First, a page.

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Fish Found to Thrive around Wind Farms

Posted 11th April 2012

The first Danish study into how one of the worlds largest wind farms affects marine life is now completed. It shows that the wind turbines and the fish live quite happily together. Indeed some species of fish have actually increased in number

Of course developers of onshore wind farms spend a great deal of time and effort checking the local environment when they plan a new wind farm but the publc oftem forget that under the sea the local environment is just as important

The report is from the Danish wind-park Horns Rev 1, one of the world's largest offshore wind farms. It has 80 large turbines and is located just off Denmark's westernmost point. It was installed about nine years ago and the fish study has been undertaken over 7 years. Like other offshore wind farms, it is located in relatively shallow water, no more than 20 meters deep, and thus in an area which is typically teeming with fish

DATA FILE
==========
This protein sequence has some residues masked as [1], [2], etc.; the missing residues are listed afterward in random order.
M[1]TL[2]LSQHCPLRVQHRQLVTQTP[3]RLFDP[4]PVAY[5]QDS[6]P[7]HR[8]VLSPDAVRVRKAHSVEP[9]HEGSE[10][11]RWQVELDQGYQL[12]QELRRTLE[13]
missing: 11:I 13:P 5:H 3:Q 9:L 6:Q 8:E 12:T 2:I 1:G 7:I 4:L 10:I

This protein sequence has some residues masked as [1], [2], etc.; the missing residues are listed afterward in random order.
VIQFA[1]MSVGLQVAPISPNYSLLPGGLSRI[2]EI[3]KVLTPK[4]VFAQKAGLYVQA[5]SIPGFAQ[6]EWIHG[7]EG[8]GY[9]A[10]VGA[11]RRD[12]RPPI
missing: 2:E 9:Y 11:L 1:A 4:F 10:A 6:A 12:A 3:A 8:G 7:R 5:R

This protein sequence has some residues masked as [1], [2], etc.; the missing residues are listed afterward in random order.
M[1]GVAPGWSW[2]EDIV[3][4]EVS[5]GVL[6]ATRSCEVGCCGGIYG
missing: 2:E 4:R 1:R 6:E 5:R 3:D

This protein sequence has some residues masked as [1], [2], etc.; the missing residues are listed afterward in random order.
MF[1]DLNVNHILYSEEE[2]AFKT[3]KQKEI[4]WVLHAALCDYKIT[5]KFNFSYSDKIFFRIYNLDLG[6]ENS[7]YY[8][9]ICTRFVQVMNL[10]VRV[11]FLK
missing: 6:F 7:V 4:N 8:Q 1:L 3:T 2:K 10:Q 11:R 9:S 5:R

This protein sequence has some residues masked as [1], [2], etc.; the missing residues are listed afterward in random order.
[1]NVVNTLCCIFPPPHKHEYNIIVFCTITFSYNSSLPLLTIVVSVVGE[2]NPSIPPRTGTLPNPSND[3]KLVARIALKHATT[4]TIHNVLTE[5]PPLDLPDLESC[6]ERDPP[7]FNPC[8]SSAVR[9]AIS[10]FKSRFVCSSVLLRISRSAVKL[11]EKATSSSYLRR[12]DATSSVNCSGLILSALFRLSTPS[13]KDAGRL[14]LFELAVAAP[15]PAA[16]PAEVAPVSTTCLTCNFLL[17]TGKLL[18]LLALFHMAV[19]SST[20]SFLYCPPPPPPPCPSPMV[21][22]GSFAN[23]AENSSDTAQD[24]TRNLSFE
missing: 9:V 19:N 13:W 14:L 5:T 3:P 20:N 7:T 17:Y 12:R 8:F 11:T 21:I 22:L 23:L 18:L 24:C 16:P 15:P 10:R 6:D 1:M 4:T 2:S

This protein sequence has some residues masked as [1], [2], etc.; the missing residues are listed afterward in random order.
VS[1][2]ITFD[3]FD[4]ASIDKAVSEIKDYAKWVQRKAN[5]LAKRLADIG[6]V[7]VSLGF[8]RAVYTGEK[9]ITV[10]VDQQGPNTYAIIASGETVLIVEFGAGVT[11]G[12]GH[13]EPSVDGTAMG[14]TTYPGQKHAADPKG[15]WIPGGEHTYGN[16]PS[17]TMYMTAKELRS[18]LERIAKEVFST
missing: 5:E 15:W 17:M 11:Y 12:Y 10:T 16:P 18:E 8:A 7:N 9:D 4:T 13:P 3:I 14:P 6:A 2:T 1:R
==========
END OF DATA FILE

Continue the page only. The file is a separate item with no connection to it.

Before the park was built, researchers from DTU Aqua, National Institute of Aquatic Resources in Denmark, conducted a survey of fish life in the area. Biologists then compared the data gathered at that time with the situation in the area seven years after the wind turbine blades began to turn.

The study actually found there was a benefit to fish. The offshore turbines at Horns Rev are sunk deep into the seabed and surrounded by a rim of large piles of stones, which prevents the sea currents eroding deep trenches in the sand around the turbines. The study suggests that these stone structures also act as artificial reefs, providing enhanced conditions for fish, with an abundant supply of food and shelter from the current, and attracts fish which like a rocky sea bottom. As such, the turbines have created habitats for a number of new species in the area. "Species such as the goldsinny-wrasse, eelpout and lumpfish which like reef environments have established themselves on the new reefs in the area -- the closer we came to each turbine foundation, the more species we found," says Claus Stenberg a biologist from DTU Aqua

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